PFC Brakes: How To Choose The Best Brake Pad Compound

I will be the first to admit that I know nothing about choosing the right brake pads for my car – I mean, my purchases are pretty much based on what I hear from other people and reviews that I can find on the internet. But, I have a feeling that I’m not the only one that does this, which is why I decided to call up our friend Justin Cockerham at Performance Friction Brakes (PFC) for some input on how to choose the best brake pads.

I expected some straightforward answers, like “if this is what you do, this is what you should buy” type-of-thing, but that’s not what I got – I learned there’s kind of a lot involved when it comes to picking the right brake pads, and from now on, I’m going to leave it to the professionals.

As a company, PFC has three main areas of expertise; 1) OE Manufacturing, 2) Aftermarket/Street Cars, and 3) Racing. So, basically they have things down-pat, from stuff you can buy at your local auto parts store for your mom’s daily driver, to components for IMSA and NASCAR race cars. Justin works specifically in the Motorsports and Sports Car division.

There are three to five compounds made by PFC that would suit the performance driving enthusiast, and with answering a couple of simple questions, the number of choices can usually be lowered down to two.

“Nine out of ten people, when they call us, they think they want one thing and end up going with something completely different,” Justin said. PFC reps generally start with the simple make and model question, then dive into things and find out the avenue in which the car will be raced– whether its SCCA, BMW Club of America, or even Le Mans, and compare sprint versus endurance – then hone in on friction compounds.

Basically there’s three important topics; the type of racing you’re going to do, the kind of tire you will be running, and the modifications your car has. Any power-adders, suspension, wheels, and tires, all play a very important role when selecting the correct braking setup.

There are countless brands out there these days and even more private label brands. It’s hard to know what you’re really getting anymore, so rule number one: stick to reputable brands!

Turnology: If you could give advice to someone looking for the perfect brake setup, what would you suggest?

Justin: “A: I would consult the rulebook. Check and see if you can run a caliper, and check if there’s disc size restrictions. B: Talk to someone that has your exact same make and model [car], and see what they are running. There’s Spec Miata groups, or Spec E46 groups that are super popular right now – reach out to some people and see what’s working well for them. Then, take that information and call a manufacturer.”

“It’s always best to call the manufacturer and talk to a representative when buying suspension, brakes, or anything else along those lines. Because, if you think about it, we can have the exact same part, and one we use on a BMW, can have completely different characteristics on a Porsche or on a Mustang.”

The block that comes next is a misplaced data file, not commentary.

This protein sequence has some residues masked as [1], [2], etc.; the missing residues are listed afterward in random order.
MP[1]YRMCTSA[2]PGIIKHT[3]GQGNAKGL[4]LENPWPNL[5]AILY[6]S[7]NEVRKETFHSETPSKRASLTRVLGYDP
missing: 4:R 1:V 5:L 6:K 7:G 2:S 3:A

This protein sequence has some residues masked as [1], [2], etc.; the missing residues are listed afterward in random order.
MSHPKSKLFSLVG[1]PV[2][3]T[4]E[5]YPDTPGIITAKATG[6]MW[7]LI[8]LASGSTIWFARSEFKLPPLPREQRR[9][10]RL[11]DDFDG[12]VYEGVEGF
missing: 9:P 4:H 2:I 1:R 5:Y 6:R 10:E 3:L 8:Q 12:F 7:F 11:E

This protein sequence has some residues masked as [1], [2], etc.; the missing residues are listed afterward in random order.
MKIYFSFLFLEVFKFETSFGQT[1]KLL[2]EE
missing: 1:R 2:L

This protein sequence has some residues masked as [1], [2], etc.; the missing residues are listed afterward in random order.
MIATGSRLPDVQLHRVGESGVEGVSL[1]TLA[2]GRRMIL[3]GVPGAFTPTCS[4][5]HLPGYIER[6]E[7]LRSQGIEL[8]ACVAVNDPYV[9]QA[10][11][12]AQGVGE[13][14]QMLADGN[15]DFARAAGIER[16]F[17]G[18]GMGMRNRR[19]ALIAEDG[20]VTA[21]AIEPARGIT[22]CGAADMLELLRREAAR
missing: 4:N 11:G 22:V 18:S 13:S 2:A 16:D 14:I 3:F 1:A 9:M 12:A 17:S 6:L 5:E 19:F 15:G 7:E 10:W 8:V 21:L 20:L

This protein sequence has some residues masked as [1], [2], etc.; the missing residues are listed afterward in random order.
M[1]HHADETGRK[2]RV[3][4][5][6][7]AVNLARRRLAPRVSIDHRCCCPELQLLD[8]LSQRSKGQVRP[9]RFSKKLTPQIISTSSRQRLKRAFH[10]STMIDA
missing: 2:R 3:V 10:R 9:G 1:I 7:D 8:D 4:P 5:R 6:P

PFC has endurance racing pad options that are track capable, but with a focus on wear longevity, as well as some more autocross types, that have more bite for cars that are modified and running grippy tires.

“There are hundreds of brands and hundreds of compounds out there. One thing that sticks out to me, is people come in with these ideas.… But, if you line up 15-plus different brands of brake pads, they all are going to proclaim the same thing – a great bite, great materials, whatever – but, everyone has their own methodology or ‘secret sauce,’ if you will.”

There are pads out there that are better than ours for certain setups, but at the end of the day, these people are making a decent sized purchase, and we want to make sure everyone gets what they’re wanting.

PFC patented its carbon-based, semi-metallic pad material back in the ’80s, and has prototyped over 400 materials for different market programs in the past year. The carbon semi-metallic pads seem to be the hot ticket – from bite, to friction, and wear.

When you are ready to make your next brake purchase, you can call PFC for some input – they have technical representatives in all areas of expertise, with three different departments in their “Race” division (circle track/short track racing, road racing, motorcycle racing, and drag racing) ready to give input on brake setups at any given moment to ensure consistent fun lap after lap.

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About the author

Jenna Schiebe

Jenna’s addiction to all things automotive began soon after she was introduced to the car scene at age 16. She has a special interest in imports but, at the end of the day, is a enthusiast that loves anything that goes fast.
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